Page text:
When Pippa Pringle, from On the Marque, invites you to an exclusive media trip around Franschhoek you simply cannot say no. However, I had already agreed to attend an event linked to a campaign, which contractually I couldn’t miss, during the second day of the excursion. I informed Pippa, expecting a “thanks for letting me know, I’ll select someone else” sort of response but nope she was more than happy for me to experience the full first day and night. I was ecstatic! I have now realised just how incredible Franschhoek is and that it may be a small town but it is a truly dynamic one with an energy unlike anywhere else. I will certainly be exploring this side more often from now on. It was also a total delight to spend time with Reinher Behrens who is the CEO of The Franschhoek Wine Valley Tourism Authority NPC (FWV).
Our day started with an informative Fleurs de La Motte / Sculpture Walk lead by Museum Curator, Eliz-Marié Schoonbee. The sculptures are truly breathtaking with the largest one being the elegant Wine Bearer, standing four metres tall and weighing 560 kilograms who welcomes one to the estate at the entrance. The smaller sculptures dotted around the estate and in the museum are all as entrancing.
Le Motte’s Sculpture Walk along all of the female sculptures on the estate is an experience which reaffirms La Motte’s appreciation of the arts and celebrates the important role played by women in society.
The Sculpture Walk concludes with a tasting of the estate’s limited release La Motte Méthode Cap Classique and an elegant traditional French Madeleine (or two) and a toast to the beauty of art and the estate.
It was now lunch-time and our next stop was Le Petit Manoir. With the award-winning chef, Kevin Grobler, at the helm we certainly knew we were in for a treat.
An immense thought is put into every detail of Chef Grobler’s work with none of it being overly fussy or pretentious. Instead, each morsel is a palate-pleasing mix of flavours with a delicate line between freshness and staying true to the key ingredient and still artfully playing with flavour and texture. This is a meal I won’t forget, that’s for sure!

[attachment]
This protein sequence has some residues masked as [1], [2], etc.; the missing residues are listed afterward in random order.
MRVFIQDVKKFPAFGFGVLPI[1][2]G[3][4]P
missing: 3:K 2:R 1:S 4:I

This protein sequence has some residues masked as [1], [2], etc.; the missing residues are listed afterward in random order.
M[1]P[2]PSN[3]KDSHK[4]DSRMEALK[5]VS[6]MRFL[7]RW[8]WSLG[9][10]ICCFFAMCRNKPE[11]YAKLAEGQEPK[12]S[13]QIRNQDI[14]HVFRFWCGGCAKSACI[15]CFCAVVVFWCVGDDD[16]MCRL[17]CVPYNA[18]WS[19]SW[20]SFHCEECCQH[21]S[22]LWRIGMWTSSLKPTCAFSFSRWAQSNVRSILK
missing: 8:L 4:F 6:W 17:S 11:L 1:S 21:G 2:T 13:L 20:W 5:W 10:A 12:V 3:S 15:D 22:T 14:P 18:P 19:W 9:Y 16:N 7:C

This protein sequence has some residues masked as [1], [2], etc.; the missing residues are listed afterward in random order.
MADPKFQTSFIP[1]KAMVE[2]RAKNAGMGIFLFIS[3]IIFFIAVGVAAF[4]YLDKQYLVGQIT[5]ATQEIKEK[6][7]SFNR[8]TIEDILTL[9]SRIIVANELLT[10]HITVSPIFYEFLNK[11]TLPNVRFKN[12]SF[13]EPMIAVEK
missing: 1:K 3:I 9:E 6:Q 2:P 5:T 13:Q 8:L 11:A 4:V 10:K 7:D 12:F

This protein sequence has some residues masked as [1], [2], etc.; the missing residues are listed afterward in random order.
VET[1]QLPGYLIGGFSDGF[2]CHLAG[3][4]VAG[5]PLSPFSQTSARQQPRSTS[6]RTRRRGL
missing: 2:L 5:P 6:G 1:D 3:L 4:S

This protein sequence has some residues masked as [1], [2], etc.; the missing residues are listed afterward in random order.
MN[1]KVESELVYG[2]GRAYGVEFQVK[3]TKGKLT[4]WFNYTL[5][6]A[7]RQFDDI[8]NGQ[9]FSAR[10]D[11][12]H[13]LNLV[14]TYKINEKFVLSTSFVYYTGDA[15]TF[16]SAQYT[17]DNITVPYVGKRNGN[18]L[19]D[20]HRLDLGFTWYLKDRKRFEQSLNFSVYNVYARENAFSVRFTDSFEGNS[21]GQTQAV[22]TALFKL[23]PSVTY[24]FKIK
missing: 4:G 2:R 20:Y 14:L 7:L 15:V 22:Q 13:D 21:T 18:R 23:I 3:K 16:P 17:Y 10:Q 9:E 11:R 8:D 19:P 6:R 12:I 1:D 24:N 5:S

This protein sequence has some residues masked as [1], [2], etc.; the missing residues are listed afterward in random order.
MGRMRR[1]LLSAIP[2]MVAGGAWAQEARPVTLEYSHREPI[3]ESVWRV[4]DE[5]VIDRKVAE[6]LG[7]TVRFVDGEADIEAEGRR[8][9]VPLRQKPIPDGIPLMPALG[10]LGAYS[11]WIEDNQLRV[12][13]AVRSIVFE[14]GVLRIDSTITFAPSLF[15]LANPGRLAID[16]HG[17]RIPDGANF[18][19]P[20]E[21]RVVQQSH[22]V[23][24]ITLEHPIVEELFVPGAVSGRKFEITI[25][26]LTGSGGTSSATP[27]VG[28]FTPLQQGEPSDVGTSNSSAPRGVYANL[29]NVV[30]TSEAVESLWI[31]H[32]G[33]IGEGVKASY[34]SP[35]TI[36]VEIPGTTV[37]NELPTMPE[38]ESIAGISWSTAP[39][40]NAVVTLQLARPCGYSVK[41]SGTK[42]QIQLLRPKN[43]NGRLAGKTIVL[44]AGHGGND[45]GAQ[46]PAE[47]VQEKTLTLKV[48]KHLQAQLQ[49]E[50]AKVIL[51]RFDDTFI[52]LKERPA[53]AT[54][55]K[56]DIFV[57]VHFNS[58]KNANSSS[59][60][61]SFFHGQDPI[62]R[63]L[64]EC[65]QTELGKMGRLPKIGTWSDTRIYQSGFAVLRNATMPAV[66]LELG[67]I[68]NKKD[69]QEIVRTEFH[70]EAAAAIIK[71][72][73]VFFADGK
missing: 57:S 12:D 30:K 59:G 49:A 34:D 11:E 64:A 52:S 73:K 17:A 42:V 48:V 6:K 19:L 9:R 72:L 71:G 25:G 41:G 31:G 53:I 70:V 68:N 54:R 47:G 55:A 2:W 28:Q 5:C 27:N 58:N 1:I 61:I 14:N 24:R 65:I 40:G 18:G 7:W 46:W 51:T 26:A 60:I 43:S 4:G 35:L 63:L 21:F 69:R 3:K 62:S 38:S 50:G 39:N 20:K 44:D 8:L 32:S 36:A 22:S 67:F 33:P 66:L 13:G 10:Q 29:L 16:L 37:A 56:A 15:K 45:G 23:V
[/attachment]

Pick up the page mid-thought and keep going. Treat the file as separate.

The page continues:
Our table had great difficulty deciding on which dish impressed us the most as each and every one was stellar however the sweet potato mousse with black garlic, fermented orange and mascarpone and the fresh salmon, fermented radish with a smokey tomato broth and chutney were definite front-runners.
Yet, the humble carrot dish won us all over. Cured and roasted carrot, hazelnut dukkha, goats cheese mousse, salted caramel and carrot jus with a white chocolate and buttermilk herb dressing. What a spectacular assortment of flavours.
The braised and pickled vegetables, potato gnocchi served with parsnip and ginger puree was a lovely comforting dish.
As they use fresh and seasonal ingredients the menu is constantly changing. So expect many more exceptional dishes at Le Petit Manoir.
Desserts whilst decadent are thoughtful and will satisfy any kind of sweet tooth. I was most fond of the cauliflower white chocolate and macadamia nut mousse with macadamia sherbet burnt with white chocolate.
The chocolate log with almond and charcoal ash and beetroot tapioca served with liquorice cream was inspiring and finally, the Whiskey tipsy tart served with salted caramel mousse, caramel popcorn dust and whiskey ice-cream which was a fun twist on a traditional pudding.
We then set off to the beautiful and modern Paserene tasting room with its exquisite panoramic views. Can you believe this was taken in the middle of winter! Spring is certainly calling…
Though their flight of wines is currently small, this is a winery to watch out for with many more varietals on the cards. Also, their Chardonnay is one of the best I’ve ever had and I’m not typically fond of Chardonnay. I’m looking forward to seeing Paserene prosper immensely.
Be sure to check out part 2 of my Swing into Spring Franschhoek posts which will be up tomorrow…